A new critique of the corporate state has been the focus of extensive media attention. It is intellectually vacuousby Martin Wolf / July 20, 2001 / Leave a comment
There, on the cover of The Silent Takeover, sits a young woman. She sprawls in an armchair, with a booted leg draped nonchalantly over one arm. The chair is placed, incongruously, on muddy ground by a small river. Our prophetess looks at the reader, mouth slightly parted. Thus do we meet the pundit as poseuse. Infantile leftism takes on a new and attractive form.
What is Noreena Hertz-an academic at the Judge Institute, Cambridge University-trying to tell us? The “silent takeover” began, she writes, with Margaret Thatcher in 1979. Global corporations were apparently, invisible and uninfluential before then. But capitalism has now taken over the world. In the process it has destroyed democratic politics. “Governments’ hands are tied and we are increasingly dependent on corporations.” The result is an eroding tax base and crumbling public services, as “our elected representatives kowtow to business.”
Hertz says she is not anti-capitalist, since “capitalism is clearly the best system for generating wealth.” She is “unashamedly pro-people, pro-democracy and pro-justice.” This, naturally, differentiates her from opponents who are unashamedly anti-people, anti-democracy and anti-justice. Her core worry is this: “as business has extended its role, it has come to define the public realm? Governments, by not even acknowledging the takeover, risk shattering the implicit contract between state and citizen that lies at the heart of a democratic society, making the rejection of the ballot box and support for non-traditional forms of political expression increasingly attractive.”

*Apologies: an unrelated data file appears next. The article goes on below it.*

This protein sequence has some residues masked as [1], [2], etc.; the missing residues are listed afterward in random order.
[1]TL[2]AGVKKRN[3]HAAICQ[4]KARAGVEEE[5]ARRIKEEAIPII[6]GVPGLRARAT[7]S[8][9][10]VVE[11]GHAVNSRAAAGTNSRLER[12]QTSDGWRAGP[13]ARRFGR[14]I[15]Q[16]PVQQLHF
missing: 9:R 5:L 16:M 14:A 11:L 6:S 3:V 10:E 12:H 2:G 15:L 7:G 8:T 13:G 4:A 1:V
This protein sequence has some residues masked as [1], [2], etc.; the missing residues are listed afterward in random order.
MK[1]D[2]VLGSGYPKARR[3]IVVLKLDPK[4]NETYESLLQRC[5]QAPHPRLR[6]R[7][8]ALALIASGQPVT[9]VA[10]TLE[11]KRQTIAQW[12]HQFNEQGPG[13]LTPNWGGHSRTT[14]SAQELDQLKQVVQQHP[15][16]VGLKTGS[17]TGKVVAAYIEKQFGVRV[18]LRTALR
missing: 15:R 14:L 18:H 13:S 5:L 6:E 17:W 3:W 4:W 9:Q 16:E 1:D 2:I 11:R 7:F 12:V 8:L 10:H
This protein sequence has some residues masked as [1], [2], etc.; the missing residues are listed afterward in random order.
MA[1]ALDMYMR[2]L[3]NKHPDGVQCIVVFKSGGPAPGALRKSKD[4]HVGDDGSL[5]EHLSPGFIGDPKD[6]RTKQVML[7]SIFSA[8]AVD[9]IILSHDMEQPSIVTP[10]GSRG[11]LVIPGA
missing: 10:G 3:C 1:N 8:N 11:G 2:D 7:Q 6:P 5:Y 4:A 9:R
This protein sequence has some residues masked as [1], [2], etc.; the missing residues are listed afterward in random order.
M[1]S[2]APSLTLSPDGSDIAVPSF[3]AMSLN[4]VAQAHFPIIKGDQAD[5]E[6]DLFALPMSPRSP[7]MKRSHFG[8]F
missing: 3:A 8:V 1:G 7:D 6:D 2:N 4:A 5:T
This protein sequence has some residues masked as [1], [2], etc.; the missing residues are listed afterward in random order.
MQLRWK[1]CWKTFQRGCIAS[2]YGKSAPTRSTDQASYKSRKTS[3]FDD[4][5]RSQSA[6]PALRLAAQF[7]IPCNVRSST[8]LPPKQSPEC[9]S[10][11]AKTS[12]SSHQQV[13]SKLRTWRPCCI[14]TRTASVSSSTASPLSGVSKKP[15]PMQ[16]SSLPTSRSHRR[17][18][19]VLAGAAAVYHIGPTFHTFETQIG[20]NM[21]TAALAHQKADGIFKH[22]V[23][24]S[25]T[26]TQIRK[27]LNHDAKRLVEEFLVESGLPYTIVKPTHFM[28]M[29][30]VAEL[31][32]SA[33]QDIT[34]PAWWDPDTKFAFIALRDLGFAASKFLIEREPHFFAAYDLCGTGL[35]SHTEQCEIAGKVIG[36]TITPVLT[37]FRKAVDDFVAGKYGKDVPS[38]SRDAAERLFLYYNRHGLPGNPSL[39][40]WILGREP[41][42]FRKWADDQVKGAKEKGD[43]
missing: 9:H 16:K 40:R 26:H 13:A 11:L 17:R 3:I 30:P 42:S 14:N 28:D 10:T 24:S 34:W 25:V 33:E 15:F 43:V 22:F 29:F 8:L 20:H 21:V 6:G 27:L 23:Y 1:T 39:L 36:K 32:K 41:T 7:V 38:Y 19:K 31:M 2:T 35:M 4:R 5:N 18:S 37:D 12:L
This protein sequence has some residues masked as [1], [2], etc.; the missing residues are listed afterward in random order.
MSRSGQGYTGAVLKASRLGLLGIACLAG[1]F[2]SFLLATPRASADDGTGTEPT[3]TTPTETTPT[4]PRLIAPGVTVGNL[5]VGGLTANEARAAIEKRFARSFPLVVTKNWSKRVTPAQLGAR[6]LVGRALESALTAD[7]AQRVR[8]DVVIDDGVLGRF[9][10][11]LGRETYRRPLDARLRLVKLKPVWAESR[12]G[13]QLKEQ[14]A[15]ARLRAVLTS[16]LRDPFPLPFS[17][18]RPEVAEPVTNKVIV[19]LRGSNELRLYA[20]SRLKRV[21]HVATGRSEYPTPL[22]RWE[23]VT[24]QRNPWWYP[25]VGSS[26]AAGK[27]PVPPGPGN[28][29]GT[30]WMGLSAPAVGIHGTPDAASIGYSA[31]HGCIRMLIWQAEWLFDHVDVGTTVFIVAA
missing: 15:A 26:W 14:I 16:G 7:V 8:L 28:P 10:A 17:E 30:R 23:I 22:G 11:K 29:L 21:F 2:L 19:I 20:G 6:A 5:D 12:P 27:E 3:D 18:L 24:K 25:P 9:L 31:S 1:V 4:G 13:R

The new capitalist economy has, she claims, undermined the prosperity of the unskilled in advanced countries and increased job insecurity. It has failed to benefit the poor, as inequality has risen. By threatening to move abroad, companies have driven down taxes and regulatory standards. “The levying of taxes? the most fundamental right of the nation state and a potential means of redressing inequality, is squeezed by corporate pressure? The mindset is one of ‘beggar thy neighbour.'”
Corporate interests dictate to government, which makes it impossible to pursue an ethical foreign policy. The WTO puts our health at risk. Our politics are sold to the highest bidder. Our media are monopolised. “Many people have simply lost their faith in politics.”
Then, quite suddenly, we are told that the all-powerful corporation is not all-powerful, after all. Monsanto’s campaign for GM food is crushed by media-fed hysteria. Shell abandons its plans to sink the Brent Spar platform in the Atlantic. Campaigns by…